This could be the last school year Ohio parents can apply for education vouchers based on the performance of their local schools if a bill passed by the House on Wednesday becomes law.

"Performance-based vouchers are over with," proclaimed House Speaker Larry Householder, R-Glenford.

The bill, which passed 88-7, would immediately eliminate the EdChoice program, which awards $4,600 annually for K-8 vouchers and $6,000 for high school vouchers based on how a school ranks on Ohio‘s school report cards.

But while the legislature continues to debate and amend the bill, school district officials are left in somewhat of a limbo when it comes to preparing the required five-year forecast, as well as parents wanting to register their students.

And while some districts have been projecting the financial hit they would take if the EdChoice program stays put, Tallmadge district treasurer Jeff Hostettler says all the indecision makes it pointless at this time to come up with figures.

"How are you going to know how many kids are going to leave?" he said. Plus the state had talked about funding the program, but he said no one knows if that will be for all or part of it.

"Until something is decided, I don’t try to figure it out," he added.

As the bill stands now, both Munroe Elementary and Dunbar Primary schools would be included in the EdChoice program. Munroe received an overall grade of C in the 2018-19 state report cards; Dunbar earned a B. The school district overall was given a C.

However, they do not tell the entire story, Shelley Monachino, director of teaching and learning, said.

"The report card is just a one-time snapshot of student progress, and we look at the data from that as well as our other tools and assessments throughout the year to make sure that we are meeting the needs of our students," Monachino noted last fall when the report cards were released. "Of course when looking at the data, we not only look at what we are improving on, but what we can do better."

And Hostettler said what schools would qualify based on state report cards could still change. "We have buildings that are determined to be failing when in fact they are not . . . We believe we provide a good education."

With the new bill, the state would replace the EdChoice program with Buckeye Opportunity Scholarships, an income-based program that‘s funded entirely by the state and puts the poorest kids at the front of the line.

Students who currently get performance-based vouchers would continue to receive them, and certain school-age siblings could apply. But for everyone else in Ohio, the EdChoice Scholarship program would be over.

Buckeye scholarships would be fully funded up to 250% of the federal poverty level (a little more than $65,000 annually for a family of four) and partially funded at 300% if there was enough money.

"If we can get this through ... I think this changes the game," Householder said after the vote. "It gives us the opportunity to meet with stakeholders in education and have honest discussions about kids and their education and not who is going to get this almighty dollar."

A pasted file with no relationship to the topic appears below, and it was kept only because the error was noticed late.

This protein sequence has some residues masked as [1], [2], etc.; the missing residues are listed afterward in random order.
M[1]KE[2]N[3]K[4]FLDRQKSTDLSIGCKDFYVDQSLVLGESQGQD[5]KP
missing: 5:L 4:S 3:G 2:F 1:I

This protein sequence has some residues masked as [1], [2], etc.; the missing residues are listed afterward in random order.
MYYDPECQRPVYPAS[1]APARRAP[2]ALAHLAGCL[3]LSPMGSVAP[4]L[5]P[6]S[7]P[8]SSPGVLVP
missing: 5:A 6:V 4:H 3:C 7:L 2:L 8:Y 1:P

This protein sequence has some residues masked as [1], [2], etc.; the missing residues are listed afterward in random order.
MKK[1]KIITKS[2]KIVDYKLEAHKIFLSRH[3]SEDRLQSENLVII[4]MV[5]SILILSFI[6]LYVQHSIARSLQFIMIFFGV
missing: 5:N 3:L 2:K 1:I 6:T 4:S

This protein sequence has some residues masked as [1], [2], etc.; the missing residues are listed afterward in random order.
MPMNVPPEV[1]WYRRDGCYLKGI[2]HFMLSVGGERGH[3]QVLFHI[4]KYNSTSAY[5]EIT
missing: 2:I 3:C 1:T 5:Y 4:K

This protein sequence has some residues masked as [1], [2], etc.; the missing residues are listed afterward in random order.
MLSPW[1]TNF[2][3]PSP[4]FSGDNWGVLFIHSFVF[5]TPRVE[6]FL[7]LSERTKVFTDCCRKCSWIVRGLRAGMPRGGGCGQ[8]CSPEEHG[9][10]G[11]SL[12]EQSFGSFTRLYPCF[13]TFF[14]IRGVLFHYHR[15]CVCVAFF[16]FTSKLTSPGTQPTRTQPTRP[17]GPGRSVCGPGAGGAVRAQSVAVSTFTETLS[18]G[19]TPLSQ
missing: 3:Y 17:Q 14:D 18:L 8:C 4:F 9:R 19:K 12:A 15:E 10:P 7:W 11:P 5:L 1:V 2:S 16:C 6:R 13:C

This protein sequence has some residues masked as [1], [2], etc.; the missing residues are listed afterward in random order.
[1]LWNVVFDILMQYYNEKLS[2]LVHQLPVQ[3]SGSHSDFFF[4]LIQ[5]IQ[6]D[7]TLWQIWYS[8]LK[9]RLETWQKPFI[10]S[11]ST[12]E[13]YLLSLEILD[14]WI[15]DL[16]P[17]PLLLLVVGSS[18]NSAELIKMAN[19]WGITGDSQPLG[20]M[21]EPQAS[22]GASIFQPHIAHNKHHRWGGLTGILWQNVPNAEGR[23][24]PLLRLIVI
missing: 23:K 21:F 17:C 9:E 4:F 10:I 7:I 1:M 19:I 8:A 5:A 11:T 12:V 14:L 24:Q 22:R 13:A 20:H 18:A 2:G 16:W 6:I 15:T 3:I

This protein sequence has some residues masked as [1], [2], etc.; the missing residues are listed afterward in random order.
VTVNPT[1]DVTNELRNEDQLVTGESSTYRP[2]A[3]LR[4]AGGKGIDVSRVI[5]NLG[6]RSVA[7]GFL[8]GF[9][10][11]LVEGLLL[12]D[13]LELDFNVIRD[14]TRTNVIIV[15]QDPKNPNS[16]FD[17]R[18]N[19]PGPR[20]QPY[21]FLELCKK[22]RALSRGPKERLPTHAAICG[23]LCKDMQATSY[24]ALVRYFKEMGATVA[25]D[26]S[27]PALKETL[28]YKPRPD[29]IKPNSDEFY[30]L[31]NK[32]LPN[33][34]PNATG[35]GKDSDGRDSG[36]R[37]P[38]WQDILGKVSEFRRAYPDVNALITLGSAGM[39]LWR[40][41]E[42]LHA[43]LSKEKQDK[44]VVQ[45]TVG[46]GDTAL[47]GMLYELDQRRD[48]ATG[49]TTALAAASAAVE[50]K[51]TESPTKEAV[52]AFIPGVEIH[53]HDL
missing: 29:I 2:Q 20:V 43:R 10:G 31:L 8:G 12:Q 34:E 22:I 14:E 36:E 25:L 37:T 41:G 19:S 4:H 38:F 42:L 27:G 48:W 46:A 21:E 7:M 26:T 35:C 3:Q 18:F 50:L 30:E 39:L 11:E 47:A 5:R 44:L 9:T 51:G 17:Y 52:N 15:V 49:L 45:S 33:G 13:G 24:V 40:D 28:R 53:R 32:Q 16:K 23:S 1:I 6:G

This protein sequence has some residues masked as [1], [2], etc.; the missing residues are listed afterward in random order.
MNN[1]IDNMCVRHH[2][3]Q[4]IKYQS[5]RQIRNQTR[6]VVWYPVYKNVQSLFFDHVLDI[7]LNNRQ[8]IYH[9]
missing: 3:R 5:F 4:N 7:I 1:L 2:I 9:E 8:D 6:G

Republicans and Democrats agree that the grading system Ohio uses to determined performance-based voucher doesn‘t reflect how well a school is educating its students, and it needs to be fixed.

"This is one step in the process,," Rep. Phil Robinson, D-Solon, said. "We still have a broken report card system, we still need to fix our testing system and we still need to address school funding."

The Senate, however, has a different plan.

The Senate passed a bipartisan bill last week that would have kept the EdChoice Scholarship program but cut the list of eligible schools from 1,227 (the original number for the 2020-2021 school year) to 425. That measure also would increase the income-based voucher limit to 300% of the poverty level and allocate $30 million for school districts hit hard by last year‘s voucher expansion.

For example, the Cleveland Heights/?University Heights school district told its community that its asking for a levy increase in March because it paying millions more than expected in vouchers.

The House balked at Senate‘s plan, resulting in a last-minute compromise to push the start of EdChoice applications from Feb. 1 to April 1.

That sparked a lawsuit from a group of parents, private schools and school choice advocates. They‘ve asked the Ohio Supreme Court to block that 60-day delay and let students apply for vouchers based on that original list of 1,227 buildings.

Senate Republicans intended to vote down the House‘s plan Wednesday night, but they couldn’t do that because of a technicality. The House left without officially sending it to them.

"Well it would have been nice to walk it over from one side of the building to the other," Senate President Larry Obhof, R-Medina, said. "But you play the hand your dealt, and we will deal with this when it eventually makes its way over here."

Tallmadge Express Editor Marsha McKenna contributed to this report.